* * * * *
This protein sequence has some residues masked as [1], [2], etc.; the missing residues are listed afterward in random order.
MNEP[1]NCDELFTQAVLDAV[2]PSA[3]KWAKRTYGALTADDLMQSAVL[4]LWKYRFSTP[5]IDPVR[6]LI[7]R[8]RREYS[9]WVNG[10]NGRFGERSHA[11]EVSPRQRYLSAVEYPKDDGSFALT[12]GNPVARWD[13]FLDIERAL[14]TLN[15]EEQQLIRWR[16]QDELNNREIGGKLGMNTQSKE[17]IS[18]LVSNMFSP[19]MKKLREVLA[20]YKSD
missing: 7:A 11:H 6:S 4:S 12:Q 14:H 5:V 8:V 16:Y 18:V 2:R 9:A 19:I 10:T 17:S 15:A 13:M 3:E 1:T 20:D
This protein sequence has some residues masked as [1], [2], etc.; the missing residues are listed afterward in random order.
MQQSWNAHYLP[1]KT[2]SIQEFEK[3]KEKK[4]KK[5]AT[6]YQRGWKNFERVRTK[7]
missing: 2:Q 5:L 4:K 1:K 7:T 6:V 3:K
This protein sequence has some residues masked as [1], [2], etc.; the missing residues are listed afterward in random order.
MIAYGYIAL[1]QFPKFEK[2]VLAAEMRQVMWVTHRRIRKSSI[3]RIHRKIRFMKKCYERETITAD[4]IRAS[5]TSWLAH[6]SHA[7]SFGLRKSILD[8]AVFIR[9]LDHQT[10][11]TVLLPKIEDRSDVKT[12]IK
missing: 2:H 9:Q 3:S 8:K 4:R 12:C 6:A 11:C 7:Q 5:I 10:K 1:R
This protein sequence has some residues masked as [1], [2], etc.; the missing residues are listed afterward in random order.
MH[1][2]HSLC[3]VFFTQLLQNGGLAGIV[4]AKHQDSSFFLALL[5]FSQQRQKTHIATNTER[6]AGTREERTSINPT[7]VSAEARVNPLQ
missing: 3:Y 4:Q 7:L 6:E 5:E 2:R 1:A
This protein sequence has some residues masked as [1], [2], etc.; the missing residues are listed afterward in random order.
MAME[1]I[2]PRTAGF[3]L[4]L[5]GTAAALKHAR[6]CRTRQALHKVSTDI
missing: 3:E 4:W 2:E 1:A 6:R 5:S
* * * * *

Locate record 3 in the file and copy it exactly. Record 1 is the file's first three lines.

This protein sequence has some residues masked as [1], [2], etc.; the missing residues are listed afterward in random order.
MIAYGYIAL[1]QFPKFEK[2]VLAAEMRQVMWVTHRRIRKSSI[3]RIHRKIRFMKKCYERETITAD[4]IRAS[5]TSWLAH[6]SHA[7]SFGLRKSILD[8]AVFIR[9]LDHQT[10][11]TVLLPKIEDRSDVKT[12]IK
missing: 2:H 9:Q 3:S 8:K 4:R 12:C 6:A 11:C 7:Q 5:I 10:K 1:R